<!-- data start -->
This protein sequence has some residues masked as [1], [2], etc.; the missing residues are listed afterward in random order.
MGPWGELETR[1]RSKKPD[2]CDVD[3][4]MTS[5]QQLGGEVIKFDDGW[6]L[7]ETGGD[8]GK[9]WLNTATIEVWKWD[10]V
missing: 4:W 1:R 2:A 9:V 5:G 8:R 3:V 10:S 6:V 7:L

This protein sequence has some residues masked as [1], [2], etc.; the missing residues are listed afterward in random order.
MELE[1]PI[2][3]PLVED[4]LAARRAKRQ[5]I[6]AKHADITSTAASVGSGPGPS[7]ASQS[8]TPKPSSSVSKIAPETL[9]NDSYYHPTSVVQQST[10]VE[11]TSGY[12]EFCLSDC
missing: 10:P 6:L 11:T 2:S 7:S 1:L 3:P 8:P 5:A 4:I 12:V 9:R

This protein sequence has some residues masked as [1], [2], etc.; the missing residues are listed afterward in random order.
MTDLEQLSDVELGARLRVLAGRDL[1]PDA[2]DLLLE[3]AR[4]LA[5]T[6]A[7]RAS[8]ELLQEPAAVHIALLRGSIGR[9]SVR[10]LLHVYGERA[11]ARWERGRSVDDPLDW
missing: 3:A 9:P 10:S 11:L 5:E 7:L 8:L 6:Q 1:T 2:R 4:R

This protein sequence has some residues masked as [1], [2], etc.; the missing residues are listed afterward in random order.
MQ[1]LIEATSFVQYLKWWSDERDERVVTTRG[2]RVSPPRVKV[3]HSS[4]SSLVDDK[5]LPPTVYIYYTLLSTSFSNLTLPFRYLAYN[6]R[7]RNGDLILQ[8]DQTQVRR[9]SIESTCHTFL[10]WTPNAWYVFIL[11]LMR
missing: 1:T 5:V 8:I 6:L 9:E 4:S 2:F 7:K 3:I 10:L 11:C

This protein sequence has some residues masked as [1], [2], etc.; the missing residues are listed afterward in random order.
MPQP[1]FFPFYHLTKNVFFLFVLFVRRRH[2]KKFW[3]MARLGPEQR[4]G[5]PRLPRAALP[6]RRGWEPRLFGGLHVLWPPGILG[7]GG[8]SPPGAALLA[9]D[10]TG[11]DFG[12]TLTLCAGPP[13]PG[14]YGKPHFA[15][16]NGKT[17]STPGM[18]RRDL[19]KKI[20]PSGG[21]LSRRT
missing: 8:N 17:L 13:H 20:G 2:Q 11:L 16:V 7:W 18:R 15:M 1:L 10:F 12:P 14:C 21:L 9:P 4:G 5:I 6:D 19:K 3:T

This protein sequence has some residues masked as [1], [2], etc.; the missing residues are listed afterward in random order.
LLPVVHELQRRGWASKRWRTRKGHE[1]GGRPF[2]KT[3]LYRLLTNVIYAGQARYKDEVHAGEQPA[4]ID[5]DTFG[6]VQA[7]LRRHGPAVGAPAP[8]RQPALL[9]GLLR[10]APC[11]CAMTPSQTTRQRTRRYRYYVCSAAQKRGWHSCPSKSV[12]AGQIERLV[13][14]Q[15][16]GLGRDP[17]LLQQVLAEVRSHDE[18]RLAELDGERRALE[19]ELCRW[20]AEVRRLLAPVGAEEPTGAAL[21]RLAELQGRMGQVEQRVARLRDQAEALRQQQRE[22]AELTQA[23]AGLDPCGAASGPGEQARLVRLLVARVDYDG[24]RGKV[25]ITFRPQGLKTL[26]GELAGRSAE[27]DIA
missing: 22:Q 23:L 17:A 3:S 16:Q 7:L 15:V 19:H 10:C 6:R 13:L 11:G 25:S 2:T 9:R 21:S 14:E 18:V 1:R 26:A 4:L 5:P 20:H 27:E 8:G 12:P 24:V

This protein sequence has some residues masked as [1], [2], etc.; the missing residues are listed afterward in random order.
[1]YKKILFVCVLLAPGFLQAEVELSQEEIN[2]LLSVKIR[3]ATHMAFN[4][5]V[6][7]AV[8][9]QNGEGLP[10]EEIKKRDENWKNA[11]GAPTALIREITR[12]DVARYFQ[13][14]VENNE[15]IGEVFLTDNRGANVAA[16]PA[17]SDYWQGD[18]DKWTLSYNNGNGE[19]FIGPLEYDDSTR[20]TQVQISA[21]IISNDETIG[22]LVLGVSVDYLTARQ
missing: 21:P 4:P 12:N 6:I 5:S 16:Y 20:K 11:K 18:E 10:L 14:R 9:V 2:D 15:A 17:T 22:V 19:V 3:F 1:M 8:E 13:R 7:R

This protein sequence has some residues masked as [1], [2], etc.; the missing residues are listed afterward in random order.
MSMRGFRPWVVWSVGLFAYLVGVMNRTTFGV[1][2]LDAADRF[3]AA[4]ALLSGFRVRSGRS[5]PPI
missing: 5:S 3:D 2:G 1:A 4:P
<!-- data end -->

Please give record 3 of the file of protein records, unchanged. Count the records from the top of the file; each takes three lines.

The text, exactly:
This protein sequence has some residues masked as [1], [2], etc.; the missing residues are listed afterward in random order.
MTDLEQLSDVELGARLRVLAGRDL[1]PDA[2]DLLLE[3]AR[4]LA[5]T[6]A[7]RAS[8]ELLQEPAAVHIALLRGSIGR[9]SVR[10]LLHVYGERA[11]ARWERGRSVDDPLDW
missing: 3:A 9:P 10:S 11:L 5:E 7:L 8:L 6:Q 1:T 2:R 4:R